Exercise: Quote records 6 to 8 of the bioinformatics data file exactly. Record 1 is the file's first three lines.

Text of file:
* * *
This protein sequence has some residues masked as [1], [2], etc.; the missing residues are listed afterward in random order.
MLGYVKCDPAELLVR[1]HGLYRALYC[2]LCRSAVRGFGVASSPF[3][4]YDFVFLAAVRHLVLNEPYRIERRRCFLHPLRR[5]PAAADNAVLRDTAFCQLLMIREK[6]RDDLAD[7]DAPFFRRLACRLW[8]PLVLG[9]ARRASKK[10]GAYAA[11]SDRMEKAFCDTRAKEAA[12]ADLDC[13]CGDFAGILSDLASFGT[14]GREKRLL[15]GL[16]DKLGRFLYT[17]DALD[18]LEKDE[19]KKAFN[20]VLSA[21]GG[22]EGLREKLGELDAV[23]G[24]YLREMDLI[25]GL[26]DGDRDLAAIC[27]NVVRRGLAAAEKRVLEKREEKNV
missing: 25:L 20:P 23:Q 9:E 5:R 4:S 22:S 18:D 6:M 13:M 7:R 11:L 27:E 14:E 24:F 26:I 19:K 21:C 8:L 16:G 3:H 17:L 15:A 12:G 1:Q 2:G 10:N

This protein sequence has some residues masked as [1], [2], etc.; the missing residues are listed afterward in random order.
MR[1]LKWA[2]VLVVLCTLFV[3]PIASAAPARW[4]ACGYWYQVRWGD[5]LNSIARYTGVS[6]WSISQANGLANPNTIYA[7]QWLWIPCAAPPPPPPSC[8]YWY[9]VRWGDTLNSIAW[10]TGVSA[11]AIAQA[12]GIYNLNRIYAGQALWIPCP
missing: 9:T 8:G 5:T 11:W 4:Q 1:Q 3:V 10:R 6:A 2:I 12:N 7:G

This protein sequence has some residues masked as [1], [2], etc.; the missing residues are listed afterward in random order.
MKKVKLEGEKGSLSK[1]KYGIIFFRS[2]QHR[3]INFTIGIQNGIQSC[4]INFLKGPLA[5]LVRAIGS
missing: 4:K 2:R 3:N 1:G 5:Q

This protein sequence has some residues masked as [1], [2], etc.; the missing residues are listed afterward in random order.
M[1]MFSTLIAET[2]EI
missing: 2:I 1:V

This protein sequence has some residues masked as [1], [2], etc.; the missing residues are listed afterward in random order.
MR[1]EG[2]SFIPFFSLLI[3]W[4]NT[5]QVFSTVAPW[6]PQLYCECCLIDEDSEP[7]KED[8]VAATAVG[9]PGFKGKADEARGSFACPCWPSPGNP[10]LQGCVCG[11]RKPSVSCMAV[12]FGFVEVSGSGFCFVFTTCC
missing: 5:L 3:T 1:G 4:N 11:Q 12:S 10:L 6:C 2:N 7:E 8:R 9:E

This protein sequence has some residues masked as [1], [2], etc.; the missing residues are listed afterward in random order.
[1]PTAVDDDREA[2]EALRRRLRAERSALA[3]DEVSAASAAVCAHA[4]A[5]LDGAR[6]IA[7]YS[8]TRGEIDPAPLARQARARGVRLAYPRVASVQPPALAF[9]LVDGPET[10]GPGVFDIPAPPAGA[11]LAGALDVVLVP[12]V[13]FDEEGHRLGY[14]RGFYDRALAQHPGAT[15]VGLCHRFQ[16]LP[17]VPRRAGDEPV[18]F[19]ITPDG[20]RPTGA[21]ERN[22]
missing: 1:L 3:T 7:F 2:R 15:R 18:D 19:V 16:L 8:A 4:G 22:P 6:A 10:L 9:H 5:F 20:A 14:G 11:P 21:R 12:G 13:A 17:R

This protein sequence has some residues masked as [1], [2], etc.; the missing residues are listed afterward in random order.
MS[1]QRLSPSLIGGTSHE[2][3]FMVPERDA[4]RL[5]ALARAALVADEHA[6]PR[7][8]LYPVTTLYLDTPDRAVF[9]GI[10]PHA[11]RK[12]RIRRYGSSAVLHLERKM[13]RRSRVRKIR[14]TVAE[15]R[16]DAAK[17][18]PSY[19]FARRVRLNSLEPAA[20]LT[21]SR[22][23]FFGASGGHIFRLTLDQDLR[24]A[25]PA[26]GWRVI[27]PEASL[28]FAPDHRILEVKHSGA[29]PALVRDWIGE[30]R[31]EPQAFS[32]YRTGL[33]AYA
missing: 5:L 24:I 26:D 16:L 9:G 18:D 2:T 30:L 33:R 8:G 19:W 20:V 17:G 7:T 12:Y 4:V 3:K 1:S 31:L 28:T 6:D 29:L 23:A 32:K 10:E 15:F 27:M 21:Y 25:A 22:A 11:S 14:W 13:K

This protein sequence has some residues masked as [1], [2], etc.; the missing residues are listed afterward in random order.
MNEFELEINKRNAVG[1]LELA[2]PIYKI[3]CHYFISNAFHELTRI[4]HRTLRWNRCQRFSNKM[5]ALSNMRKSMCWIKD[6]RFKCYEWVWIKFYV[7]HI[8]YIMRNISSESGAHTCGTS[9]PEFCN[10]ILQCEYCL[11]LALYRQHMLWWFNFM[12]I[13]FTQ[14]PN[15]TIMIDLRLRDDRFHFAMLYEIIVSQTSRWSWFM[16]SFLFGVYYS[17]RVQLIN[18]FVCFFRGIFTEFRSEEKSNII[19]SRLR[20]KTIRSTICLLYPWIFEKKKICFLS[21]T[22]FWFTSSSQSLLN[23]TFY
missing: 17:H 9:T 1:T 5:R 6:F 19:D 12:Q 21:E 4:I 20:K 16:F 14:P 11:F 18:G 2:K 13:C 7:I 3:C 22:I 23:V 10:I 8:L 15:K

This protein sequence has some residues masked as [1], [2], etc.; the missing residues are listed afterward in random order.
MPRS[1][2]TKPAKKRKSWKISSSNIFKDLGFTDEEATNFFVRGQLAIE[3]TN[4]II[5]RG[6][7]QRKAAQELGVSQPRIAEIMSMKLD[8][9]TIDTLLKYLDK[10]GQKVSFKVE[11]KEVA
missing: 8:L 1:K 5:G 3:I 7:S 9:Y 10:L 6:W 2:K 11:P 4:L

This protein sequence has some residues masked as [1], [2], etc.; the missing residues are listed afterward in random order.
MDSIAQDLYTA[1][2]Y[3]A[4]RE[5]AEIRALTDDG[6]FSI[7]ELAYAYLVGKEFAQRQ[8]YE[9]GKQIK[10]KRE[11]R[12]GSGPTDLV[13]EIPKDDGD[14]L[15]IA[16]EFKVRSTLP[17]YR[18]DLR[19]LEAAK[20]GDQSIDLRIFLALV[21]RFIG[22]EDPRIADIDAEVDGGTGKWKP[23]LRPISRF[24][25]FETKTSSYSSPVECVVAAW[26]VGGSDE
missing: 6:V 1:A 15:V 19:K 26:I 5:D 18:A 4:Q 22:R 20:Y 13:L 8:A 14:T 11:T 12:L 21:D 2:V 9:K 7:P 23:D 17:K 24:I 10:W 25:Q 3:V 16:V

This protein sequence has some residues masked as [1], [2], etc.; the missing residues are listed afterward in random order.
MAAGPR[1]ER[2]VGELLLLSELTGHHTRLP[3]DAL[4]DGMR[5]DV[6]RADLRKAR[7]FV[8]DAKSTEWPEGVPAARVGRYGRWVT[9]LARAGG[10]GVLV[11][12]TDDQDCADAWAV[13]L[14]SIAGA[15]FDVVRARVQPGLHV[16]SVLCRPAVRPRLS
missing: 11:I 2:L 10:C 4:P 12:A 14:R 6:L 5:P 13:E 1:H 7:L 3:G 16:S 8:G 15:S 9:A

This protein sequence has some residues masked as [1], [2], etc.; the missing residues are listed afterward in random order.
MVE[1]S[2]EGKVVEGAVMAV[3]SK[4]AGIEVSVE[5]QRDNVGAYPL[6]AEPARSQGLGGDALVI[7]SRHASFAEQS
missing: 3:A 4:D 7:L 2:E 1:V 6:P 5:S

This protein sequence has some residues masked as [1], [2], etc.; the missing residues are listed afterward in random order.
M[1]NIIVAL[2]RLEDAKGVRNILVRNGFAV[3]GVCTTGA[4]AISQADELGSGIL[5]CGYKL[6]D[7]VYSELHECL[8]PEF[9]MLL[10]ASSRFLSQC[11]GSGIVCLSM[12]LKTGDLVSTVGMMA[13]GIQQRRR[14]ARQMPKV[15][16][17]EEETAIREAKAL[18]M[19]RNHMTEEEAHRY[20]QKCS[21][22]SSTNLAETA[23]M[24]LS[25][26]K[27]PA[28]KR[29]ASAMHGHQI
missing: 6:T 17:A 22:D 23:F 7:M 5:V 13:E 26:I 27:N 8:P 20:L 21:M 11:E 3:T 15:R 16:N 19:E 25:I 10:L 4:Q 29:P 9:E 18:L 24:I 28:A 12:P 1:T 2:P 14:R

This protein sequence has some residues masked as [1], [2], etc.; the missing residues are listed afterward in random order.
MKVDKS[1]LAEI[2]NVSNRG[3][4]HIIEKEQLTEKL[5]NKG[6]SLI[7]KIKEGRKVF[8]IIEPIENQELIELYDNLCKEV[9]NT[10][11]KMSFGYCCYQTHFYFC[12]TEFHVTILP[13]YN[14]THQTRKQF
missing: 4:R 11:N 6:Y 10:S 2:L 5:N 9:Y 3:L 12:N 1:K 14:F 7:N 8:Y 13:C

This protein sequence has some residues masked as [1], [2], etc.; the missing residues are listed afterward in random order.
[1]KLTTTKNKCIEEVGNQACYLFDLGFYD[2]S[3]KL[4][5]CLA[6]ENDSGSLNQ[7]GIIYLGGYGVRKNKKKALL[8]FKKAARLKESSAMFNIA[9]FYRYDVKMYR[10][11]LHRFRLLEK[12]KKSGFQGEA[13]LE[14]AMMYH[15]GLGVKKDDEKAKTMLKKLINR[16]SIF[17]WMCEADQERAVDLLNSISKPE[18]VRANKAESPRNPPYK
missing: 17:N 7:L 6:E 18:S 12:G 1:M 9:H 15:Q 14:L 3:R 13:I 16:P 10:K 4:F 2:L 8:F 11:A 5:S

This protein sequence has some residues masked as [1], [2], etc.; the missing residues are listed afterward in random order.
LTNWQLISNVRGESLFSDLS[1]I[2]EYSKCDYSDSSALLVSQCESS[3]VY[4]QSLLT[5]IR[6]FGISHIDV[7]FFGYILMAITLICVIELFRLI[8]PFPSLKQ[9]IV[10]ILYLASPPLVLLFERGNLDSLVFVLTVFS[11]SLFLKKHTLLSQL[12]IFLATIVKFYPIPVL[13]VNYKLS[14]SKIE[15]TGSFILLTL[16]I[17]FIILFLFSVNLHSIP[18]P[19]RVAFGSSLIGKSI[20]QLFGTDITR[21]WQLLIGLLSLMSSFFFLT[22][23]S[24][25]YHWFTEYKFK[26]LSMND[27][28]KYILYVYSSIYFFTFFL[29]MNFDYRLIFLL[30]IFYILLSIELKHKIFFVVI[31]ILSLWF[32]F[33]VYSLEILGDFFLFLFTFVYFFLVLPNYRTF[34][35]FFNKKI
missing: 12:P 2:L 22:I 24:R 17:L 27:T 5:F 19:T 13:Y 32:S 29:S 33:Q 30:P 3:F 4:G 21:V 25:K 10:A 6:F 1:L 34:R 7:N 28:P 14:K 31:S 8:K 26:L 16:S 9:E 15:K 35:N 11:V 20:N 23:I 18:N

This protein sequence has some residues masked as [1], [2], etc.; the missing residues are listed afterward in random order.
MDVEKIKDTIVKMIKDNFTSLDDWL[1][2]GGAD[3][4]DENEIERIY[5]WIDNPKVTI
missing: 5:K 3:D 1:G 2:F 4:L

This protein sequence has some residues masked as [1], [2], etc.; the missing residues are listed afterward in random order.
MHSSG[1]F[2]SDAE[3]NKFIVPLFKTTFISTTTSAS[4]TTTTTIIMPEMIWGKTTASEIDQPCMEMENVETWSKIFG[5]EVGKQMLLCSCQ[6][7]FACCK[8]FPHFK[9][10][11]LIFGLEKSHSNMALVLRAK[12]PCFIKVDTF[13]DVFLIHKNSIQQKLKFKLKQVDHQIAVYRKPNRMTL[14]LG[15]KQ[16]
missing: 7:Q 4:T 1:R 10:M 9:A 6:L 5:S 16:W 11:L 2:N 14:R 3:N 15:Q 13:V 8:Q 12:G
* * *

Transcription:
This protein sequence has some residues masked as [1], [2], etc.; the missing residues are listed afterward in random order.
[1]PTAVDDDREA[2]EALRRRLRAERSALA[3]DEVSAASAAVCAHA[4]A[5]LDGAR[6]IA[7]YS[8]TRGEIDPAPLARQARARGVRLAYPRVASVQPPALAF[9]LVDGPET[10]GPGVFDIPAPPAGA[11]LAGALDVVLVP[12]V[13]FDEEGHRLGY[14]RGFYDRALAQHPGAT[15]VGLCHRFQ[16]LP[17]VPRRAGDEPV[18]F[19]ITPDG[20]RPTGA[21]ERN[22]
missing: 1:L 3:T 7:F 2:R 15:R 18:D 19:V 16:L 8:A 4:G 22:P 6:A 10:L 9:H 5:F 20:A 14:G 11:P 21:R 12:G 13:A 17:R

This protein sequence has some residues masked as [1], [2], etc.; the missing residues are listed afterward in random order.
MS[1]QRLSPSLIGGTSHE[2][3]FMVPERDA[4]RL[5]ALARAALVADEHA[6]PR[7][8]LYPVTTLYLDTPDRAVF[9]GI[10]PHA[11]RK[12]RIRRYGSSAVLHLERKM[13]RRSRVRKIR[14]TVAE[15]R[16]DAAK[17][18]PSY[19]FARRVRLNSLEPAA[20]LT[21]SR[22][23]FFGASGGHIFRLTLDQDLR[24]A[25]PA[26]GWRVI[27]PEASL[28]FAPDHRILEVKHSGA[29]PALVRDWIGE[30]R[31]EPQAFS[32]YRTGL[33]AYA
missing: 5:L 24:I 26:D 16:L 9:G 18:D 2:T 30:L 33:R 8:G 19:W 20:V 17:G 7:T 12:Y 4:V 3:K 1:S 31:L 28:T 6:D 29:L 23:A 32:K 10:E 15:F 27:M 21:Y 25:A 22:A 11:S 14:W 13:K

This protein sequence has some residues masked as [1], [2], etc.; the missing residues are listed afterward in random order.
MNEFELEINKRNAVG[1]LELA[2]PIYKI[3]CHYFISNAFHELTRI[4]HRTLRWNRCQRFSNKM[5]ALSNMRKSMCWIKD[6]RFKCYEWVWIKFYV[7]HI[8]YIMRNISSESGAHTCGTS[9]PEFCN[10]ILQCEYCL[11]LALYRQHMLWWFNFM[12]I[13]FTQ[14]PN[15]TIMIDLRLRDDRFHFAMLYEIIVSQTSRWSWFM[16]SFLFGVYYS[17]RVQLIN[18]FVCFFRGIFTEFRSEEKSNII[19]SRLR[20]KTIRSTICLLYPWIFEKKKICFLS[21]T[22]FWFTSSSQSLLN[23]TFY
missing: 17:H 9:T 1:T 5:R 6:F 19:D 12:Q 21:E 4:I 20:K 16:F 14:P 11:F 18:G 2:K 13:C 7:I 3:C 22:I 23:V 10:I 8:L 15:K